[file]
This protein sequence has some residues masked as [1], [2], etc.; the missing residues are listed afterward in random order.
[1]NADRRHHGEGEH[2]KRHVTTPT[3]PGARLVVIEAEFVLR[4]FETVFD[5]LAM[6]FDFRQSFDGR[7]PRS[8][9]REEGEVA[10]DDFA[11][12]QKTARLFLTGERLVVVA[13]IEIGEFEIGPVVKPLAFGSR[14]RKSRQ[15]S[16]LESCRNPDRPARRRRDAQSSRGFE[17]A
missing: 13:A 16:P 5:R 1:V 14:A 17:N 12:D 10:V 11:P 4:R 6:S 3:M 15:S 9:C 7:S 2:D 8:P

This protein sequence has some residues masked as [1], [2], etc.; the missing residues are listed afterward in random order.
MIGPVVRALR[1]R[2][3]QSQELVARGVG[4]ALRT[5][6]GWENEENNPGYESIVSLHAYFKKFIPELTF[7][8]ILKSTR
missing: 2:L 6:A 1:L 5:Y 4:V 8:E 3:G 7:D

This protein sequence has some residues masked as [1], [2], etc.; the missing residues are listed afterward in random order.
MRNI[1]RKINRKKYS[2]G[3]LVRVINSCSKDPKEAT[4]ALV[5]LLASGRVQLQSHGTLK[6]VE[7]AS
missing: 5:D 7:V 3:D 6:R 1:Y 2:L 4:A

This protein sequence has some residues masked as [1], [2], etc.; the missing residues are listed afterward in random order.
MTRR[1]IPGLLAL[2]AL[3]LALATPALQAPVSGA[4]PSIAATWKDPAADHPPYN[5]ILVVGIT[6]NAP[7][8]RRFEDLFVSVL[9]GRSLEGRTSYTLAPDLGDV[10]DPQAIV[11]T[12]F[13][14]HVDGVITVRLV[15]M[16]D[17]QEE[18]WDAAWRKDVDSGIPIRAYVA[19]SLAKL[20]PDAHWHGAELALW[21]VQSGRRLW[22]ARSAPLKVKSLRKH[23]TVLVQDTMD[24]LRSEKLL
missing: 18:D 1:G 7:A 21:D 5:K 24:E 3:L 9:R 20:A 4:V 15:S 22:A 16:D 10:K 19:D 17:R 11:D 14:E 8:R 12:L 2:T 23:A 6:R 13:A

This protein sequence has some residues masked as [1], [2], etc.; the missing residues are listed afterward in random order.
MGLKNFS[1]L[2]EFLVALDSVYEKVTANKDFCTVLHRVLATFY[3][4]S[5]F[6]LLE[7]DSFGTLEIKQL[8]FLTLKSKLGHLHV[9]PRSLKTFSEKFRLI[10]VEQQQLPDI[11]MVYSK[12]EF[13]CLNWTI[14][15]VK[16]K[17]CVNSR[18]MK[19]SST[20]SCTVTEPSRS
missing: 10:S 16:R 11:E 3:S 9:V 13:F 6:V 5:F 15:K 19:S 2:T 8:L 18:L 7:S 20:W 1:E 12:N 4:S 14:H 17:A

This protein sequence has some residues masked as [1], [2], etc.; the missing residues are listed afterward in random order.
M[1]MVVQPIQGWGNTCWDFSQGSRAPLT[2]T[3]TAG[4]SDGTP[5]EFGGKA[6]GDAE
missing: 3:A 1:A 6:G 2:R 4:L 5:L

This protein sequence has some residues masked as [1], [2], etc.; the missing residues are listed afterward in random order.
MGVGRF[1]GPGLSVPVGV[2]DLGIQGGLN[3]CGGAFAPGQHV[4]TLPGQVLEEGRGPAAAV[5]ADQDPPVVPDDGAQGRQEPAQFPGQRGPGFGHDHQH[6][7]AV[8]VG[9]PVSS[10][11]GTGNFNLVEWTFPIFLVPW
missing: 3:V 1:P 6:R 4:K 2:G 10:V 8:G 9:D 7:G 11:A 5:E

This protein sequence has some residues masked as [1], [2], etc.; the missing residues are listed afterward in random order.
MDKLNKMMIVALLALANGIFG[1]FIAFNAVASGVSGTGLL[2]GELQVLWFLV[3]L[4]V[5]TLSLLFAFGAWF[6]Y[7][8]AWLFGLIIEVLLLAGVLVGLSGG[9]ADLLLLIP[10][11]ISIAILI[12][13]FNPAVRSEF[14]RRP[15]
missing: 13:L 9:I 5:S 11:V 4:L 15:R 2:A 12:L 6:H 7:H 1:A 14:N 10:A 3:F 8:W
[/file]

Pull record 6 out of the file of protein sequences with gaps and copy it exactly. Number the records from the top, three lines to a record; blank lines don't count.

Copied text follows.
This protein sequence has some residues masked as [1], [2], etc.; the missing residues are listed afterward in random order.
M[1]MVVQPIQGWGNTCWDFSQGSRAPLT[2]T[3]TAG[4]SDGTP[5]EFGGKA[6]GDAE
missing: 3:A 1:A 6:G 2:R 4:L 5:L